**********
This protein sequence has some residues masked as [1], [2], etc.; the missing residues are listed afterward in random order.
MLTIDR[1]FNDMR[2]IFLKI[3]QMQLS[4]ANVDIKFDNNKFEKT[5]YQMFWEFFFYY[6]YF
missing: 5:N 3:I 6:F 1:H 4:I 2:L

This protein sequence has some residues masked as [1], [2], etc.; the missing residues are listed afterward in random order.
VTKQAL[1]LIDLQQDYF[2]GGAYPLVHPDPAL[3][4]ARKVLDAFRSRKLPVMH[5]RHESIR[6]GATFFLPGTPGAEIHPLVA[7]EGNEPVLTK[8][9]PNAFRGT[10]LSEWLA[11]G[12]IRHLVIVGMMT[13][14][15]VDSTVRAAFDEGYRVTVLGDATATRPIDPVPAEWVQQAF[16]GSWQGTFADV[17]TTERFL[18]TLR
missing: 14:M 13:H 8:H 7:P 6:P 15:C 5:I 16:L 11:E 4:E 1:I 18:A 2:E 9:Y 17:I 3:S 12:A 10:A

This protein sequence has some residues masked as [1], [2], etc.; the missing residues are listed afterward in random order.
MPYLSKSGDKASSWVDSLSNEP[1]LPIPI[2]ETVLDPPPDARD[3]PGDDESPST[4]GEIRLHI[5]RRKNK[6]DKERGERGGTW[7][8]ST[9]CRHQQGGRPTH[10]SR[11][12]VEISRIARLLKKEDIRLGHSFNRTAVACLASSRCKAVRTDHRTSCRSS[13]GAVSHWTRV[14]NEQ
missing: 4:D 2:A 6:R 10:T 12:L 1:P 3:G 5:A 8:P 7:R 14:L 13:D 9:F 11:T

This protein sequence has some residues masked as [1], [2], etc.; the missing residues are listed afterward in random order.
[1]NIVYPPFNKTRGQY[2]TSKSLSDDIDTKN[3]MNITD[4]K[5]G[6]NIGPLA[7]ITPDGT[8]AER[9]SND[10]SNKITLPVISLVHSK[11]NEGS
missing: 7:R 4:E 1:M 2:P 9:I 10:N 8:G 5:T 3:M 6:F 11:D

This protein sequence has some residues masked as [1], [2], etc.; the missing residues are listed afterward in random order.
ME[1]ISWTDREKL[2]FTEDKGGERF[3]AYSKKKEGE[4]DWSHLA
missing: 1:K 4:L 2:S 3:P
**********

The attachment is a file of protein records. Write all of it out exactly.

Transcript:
This protein sequence has some residues masked as [1], [2], etc.; the missing residues are listed afterward in random order.
MLTIDR[1]FNDMR[2]IFLKI[3]QMQLS[4]ANVDIKFDNNKFEKT[5]YQMFWEFFFYY[6]YF
missing: 5:N 3:I 6:F 1:H 4:I 2:L

This protein sequence has some residues masked as [1], [2], etc.; the missing residues are listed afterward in random order.
VTKQAL[1]LIDLQQDYF[2]GGAYPLVHPDPAL[3][4]ARKVLDAFRSRKLPVMH[5]RHESIR[6]GATFFLPGTPGAEIHPLVA[7]EGNEPVLTK[8][9]PNAFRGT[10]LSEWLA[11]G[12]IRHLVIVGMMT[13][14][15]VDSTVRAAFDEGYRVTVLGDATATRPIDPVPAEWVQQAF[16]GSWQGTFADV[17]TTERFL[18]TLR
missing: 14:M 13:H 8:H 7:P 6:P 15:C 5:I 16:L 11:E 4:E 1:I 18:A 2:E 9:Y 17:I 3:S 12:A 10:A

This protein sequence has some residues masked as [1], [2], etc.; the missing residues are listed afterward in random order.
MPYLSKSGDKASSWVDSLSNEP[1]LPIPI[2]ETVLDPPPDARD[3]PGDDESPST[4]GEIRLHI[5]RRKNK[6]DKERGERGGTW[7][8]ST[9]CRHQQGGRPTH[10]SR[11][12]VEISRIARLLKKEDIRLGHSFNRTAVACLASSRCKAVRTDHRTSCRSS[13]GAVSHWTRV[14]NEQ
missing: 4:D 2:A 6:R 10:T 12:L 1:P 3:G 5:A 8:P 7:R 14:L 13:D 9:F 11:T

This protein sequence has some residues masked as [1], [2], etc.; the missing residues are listed afterward in random order.
[1]NIVYPPFNKTRGQY[2]TSKSLSDDIDTKN[3]MNITD[4]K[5]G[6]NIGPLA[7]ITPDGT[8]AER[9]SND[10]SNKITLPVISLVHSK[11]NEGS
missing: 7:R 4:E 1:M 2:P 9:I 10:N 8:G 5:T 3:M 6:F 11:D

This protein sequence has some residues masked as [1], [2], etc.; the missing residues are listed afterward in random order.
ME[1]ISWTDREKL[2]FTEDKGGERF[3]AYSKKKEGE[4]DWSHLA
missing: 1:K 4:L 2:S 3:P